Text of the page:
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According to a survey by the United Nations, there has been a 95% decrease in opium cultivation in Afghanistan.
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According to a survey by the United Nations, there has been a 95% decrease in opium cultivation in Afghanistan.

The Afghanistan Opium Survey 2023, published on Sunday, reported a decrease of 95% in opium production, dropping from 6,200 tons in 2022 to 333 tons in 2023. This was due to a decrease in cultivation area, from 233,000 hectares to 10,800 hectares over the same time frame.

UNODC has stated that the significant decline of the opium market will have widespread impacts and emphasizes the critical requirement for assistance in developing alternate industries to create a future without opium for the people of Afghanistan.

According to Ghada Waly, the Executive Director of UNODC, this provides a significant chance to work towards sustainable outcomes in combating the illegal opium trade and its harmful effects on both local and global levels.

She emphasized the need to address significant consequences and risks in order to achieve a positive and sustainable outcome, particularly for the citizens of Afghanistan.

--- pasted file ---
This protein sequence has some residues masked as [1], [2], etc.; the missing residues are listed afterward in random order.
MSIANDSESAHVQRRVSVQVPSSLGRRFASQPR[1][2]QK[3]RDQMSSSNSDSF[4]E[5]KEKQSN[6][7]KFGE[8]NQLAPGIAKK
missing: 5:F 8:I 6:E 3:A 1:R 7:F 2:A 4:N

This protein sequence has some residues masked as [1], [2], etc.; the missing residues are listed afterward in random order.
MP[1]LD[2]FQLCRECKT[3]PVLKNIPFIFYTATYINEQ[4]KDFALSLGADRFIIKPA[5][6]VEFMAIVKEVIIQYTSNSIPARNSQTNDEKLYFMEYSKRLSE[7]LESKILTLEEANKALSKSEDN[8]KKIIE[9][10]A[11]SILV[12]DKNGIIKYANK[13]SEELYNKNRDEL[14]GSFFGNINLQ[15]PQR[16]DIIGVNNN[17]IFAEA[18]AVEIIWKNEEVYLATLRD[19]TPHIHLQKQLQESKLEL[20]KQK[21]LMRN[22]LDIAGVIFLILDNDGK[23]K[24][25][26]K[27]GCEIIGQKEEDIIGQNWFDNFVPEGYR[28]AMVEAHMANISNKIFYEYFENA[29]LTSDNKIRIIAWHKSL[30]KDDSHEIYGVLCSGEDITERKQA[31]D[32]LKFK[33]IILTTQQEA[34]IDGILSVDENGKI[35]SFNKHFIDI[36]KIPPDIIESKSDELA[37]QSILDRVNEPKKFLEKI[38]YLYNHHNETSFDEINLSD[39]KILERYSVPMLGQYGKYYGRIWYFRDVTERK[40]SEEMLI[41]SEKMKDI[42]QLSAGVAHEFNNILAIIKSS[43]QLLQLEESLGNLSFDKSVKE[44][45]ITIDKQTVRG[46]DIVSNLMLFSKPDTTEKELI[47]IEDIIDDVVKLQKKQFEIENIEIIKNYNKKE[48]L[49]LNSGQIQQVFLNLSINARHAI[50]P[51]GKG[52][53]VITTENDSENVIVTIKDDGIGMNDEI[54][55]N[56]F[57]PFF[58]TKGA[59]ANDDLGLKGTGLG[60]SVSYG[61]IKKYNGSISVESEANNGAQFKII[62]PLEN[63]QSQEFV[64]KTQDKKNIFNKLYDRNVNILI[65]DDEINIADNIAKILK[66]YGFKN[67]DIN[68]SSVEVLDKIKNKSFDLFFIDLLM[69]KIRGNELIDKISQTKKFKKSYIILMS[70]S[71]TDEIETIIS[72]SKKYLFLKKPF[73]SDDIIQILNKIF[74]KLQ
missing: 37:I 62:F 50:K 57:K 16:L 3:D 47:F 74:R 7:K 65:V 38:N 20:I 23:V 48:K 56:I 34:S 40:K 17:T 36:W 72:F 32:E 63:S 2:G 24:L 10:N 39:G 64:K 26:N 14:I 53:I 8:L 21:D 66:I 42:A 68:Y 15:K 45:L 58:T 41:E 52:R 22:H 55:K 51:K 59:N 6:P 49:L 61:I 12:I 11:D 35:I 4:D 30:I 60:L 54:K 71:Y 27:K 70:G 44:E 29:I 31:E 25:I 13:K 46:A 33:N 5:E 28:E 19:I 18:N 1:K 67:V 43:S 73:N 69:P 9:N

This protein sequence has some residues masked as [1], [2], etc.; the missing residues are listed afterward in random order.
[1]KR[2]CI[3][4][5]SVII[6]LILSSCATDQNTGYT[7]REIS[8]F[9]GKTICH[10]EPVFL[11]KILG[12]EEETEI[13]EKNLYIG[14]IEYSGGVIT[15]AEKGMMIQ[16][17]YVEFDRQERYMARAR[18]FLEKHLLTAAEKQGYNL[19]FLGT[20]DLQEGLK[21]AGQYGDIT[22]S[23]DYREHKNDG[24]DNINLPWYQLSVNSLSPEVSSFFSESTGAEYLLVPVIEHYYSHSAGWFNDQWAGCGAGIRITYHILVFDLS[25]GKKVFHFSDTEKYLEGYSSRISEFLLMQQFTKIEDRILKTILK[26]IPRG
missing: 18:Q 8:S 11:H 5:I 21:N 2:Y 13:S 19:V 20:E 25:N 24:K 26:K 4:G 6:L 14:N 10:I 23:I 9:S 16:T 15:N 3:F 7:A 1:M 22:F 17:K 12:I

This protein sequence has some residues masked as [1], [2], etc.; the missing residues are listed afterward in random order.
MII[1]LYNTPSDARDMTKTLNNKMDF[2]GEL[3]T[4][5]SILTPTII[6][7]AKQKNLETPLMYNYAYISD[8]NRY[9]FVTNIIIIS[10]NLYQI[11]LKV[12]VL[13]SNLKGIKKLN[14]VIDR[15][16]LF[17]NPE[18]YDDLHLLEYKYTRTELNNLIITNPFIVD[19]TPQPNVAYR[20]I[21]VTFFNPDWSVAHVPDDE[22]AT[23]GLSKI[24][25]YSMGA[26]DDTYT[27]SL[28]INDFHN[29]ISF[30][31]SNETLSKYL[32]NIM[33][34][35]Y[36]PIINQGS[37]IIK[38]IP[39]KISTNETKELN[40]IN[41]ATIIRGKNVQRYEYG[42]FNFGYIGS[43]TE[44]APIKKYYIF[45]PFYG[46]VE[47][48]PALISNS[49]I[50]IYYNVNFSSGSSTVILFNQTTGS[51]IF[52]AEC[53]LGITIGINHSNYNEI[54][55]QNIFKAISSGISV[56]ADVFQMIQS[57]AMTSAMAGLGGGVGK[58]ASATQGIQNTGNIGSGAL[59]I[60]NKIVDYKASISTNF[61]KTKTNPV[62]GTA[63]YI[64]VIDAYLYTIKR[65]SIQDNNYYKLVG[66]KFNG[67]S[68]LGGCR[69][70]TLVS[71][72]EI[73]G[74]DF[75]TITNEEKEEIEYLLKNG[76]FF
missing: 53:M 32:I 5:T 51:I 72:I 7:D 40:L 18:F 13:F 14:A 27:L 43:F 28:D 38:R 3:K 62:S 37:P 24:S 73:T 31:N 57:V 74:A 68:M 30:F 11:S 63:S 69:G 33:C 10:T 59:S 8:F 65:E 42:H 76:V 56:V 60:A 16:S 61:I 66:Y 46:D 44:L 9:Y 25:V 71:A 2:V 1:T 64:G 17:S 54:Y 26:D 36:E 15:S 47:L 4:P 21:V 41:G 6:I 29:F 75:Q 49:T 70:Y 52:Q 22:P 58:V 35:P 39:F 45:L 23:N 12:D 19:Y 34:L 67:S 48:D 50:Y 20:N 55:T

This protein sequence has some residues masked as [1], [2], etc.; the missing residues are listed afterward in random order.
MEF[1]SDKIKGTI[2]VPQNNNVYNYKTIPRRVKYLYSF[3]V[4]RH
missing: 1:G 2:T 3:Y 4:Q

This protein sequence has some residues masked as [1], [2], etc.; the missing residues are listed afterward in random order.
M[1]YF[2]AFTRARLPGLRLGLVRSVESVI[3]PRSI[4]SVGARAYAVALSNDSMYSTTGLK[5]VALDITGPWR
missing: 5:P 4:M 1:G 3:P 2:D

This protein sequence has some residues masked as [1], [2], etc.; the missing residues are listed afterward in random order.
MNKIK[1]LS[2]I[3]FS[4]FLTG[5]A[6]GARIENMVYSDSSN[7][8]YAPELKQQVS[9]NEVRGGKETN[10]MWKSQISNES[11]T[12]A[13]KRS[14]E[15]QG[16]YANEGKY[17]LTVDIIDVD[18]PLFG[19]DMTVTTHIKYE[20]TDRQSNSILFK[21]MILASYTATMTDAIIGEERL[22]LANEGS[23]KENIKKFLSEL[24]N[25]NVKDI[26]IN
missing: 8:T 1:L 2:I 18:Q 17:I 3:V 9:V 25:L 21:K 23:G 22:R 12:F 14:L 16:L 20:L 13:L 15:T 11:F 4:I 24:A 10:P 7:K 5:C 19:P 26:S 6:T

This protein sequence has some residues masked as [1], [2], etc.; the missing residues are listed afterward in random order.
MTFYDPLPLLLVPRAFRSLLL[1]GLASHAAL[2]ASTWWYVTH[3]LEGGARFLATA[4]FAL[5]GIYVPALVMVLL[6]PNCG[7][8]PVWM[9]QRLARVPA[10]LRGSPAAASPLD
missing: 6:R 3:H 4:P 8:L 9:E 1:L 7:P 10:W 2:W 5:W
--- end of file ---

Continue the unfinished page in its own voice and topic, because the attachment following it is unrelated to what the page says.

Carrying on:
Humanitarian consequences

The study mentioned that the significant decrease has resulted in immediate humanitarian impacts for numerous at-risk rural populations who depended on earnings from growing opium.

According to the survey, the revenue earned by farmers from selling opium harvested in 2023 decreased by over 92% compared to the previous year. The estimated earnings for the 2022 harvest were $1,360 million, but in 2023, it dropped to $110 million.

“According to Ms. Waly, the people of Afghanistan are currently in dire need of humanitarian aid to address their urgent needs, cope with the impact of reduced income, and save lives. She also emphasized the importance of long-term investment in sustainable livelihoods for the country, particularly for farmers who may benefit from alternatives to opium cultivation.”

Treatment options limited

The UNODC highlighted that while opiate use is prevalent in Afghanistan, there are not many evidence-based treatment options available.

The recommendation was to incorporate evidence-based treatment into public health initiatives and support, in order to prevent individuals with opioid use disorders from resorting to potentially more dangerous substances.

Beyond Afghanistan

The UNODC cautioned that reducing heroin production in Afghanistan could result in less trafficking and usage, but it could also potentially create a rise in dangerous substitutes like fentanyl and other synthetic opioids.

According to seizure data, traders are liquidating their opium stocks from previous high-yielding harvests in order to cope with the shortage in 2023, as the production of heroin has declined.

However, there has been a significant increase in the trafficking of methamphetamine in the area.